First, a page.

FRANKFURT, June 17 (Reuters) - Germany’s premium auto makers BMW Daimler and Audi are preparing an offer for Nokia’s maps business, as binding bids are due by end of Thursday, two sources familiar with the process told Reuters.
The binding offers will be used as a basis to pursue negotiations for making a final offer, one of the sources told Reuters on Wednesday.
Finland’s Nokia started an auction of its HERE high-definition maps business while it focuses on completing its 15.6 billion euros ($17.2 billion) takeover of network equipment maker Alcatel Lucent.
Analysts put the potential value of HERE at 2 billion euros to 4 billion euros.
A spokeswoman for Nokia declined to comment in detail about the state of the auction but said: “The strategic review process is ongoing and there is no certainty that a transaction will result from the process.”
Germany’s carmakers have formed a consortium to buy the high-definition mapping division which they see as a key tool for bringing self-driving cars to the road. Autonomous and connected cars could evolve into a $50 billion market, analysts at Exane BNP Paribas have estimated.
Autonomous cars can navigate difficult routes by using data gathered from laser sensors to identify obstacles and cross-reference these with high-definition maps.
Although it remains unclear how many parties are competing, bankers say there is a rivalry between two categories of bidders: the industrials and tech companies.
At least three bidders have been in the race: German carmakers, a consortium including Uber and Baidu, and a third group including China’s Tencent and NavInfo , people familiar with the process have said.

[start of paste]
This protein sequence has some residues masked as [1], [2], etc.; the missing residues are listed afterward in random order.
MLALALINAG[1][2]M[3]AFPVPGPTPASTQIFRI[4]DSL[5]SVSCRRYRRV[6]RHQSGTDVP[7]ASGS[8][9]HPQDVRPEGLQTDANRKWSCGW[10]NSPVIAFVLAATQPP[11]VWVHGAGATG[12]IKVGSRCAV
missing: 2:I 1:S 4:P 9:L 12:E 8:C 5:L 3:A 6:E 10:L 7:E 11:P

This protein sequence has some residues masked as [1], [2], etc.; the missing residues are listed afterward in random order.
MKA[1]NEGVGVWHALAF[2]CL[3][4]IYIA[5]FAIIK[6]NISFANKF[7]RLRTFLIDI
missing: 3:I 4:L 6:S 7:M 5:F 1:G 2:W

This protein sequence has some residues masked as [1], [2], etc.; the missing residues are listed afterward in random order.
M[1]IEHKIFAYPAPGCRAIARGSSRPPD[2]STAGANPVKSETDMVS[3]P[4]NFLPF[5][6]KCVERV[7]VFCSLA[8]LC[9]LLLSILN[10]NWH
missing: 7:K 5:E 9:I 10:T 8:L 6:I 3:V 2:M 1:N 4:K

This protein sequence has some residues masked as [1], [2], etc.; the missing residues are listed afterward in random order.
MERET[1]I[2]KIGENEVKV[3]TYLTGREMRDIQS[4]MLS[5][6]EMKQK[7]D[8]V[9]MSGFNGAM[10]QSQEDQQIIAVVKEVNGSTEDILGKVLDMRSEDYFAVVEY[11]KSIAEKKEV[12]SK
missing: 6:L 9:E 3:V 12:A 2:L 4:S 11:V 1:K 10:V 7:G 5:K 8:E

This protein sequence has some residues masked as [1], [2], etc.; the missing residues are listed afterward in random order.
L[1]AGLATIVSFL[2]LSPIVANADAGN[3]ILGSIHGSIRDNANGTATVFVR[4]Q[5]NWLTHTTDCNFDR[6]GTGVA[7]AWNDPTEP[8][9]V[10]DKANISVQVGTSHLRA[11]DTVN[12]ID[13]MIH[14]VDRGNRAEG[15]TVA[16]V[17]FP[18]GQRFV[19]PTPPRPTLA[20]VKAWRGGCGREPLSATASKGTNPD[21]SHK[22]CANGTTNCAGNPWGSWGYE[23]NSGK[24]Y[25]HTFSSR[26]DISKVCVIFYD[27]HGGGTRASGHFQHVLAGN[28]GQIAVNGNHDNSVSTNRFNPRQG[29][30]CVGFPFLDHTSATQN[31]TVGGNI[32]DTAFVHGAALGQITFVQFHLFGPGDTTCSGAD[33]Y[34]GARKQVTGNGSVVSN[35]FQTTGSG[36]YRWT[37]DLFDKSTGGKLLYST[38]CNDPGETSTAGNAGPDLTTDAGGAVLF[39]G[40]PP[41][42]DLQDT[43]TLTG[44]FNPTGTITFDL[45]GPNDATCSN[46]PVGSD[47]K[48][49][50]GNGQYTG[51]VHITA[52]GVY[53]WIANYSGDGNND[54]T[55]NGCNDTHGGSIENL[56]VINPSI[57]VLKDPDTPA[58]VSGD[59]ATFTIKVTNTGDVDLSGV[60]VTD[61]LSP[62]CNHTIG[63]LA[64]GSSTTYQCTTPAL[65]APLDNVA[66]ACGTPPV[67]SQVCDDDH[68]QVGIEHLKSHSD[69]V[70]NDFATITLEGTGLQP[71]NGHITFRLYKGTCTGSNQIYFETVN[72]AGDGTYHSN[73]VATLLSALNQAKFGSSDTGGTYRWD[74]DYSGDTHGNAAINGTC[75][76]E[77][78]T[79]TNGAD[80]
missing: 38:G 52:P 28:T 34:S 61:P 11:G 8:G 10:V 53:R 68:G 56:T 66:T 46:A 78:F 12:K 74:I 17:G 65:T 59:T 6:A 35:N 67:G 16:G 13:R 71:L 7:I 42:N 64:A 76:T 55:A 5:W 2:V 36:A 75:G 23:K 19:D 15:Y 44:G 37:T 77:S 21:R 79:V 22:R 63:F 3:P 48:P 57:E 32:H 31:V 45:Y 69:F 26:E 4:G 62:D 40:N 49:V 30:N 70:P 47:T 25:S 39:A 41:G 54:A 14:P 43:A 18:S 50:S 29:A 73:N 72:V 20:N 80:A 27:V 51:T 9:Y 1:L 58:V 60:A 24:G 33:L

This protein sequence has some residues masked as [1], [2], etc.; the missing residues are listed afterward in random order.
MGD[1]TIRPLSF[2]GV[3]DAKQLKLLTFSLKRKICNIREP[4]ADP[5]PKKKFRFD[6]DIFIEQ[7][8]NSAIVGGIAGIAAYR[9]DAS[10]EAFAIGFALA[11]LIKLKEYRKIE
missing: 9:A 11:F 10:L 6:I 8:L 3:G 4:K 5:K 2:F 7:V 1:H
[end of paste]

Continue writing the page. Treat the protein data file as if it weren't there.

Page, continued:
Online transportation services provider Uber is ready to pay $3 billion, the New York Times reported in May, citing people with knowledge of the offer.
The auto companies cannot afford for HERE to fall into the hands of a player such as taxi app company Uber, who may block their access to it. They have teamed up with private equity firm General Atlantic to submit an offer.
BMW and Daimler declined to comment. Audi could not immediately be reached for comment.
Last month, sources told Reuters that Chinese media, mobile and Internet services firm Tencent, Chinese map maker NavInfo, and Swedish buyout firm EQT Partners AB had formed a consortium.
NavInfo and Tencent were not immediately available for comment. EQT declined to comment.
A financial source also told Reuters last month that private equity firm Apax had joined U.S.-based taxi service Uber and China’s Baidu in a third consortium. Uber and Apax declined to comment, Baidu was not immediately available for comment. (Additional reporting by Eric Auchard, Ilona Wissenbach, Arno Schuetze and Andreas Cremer; editing by Ralph Boulton)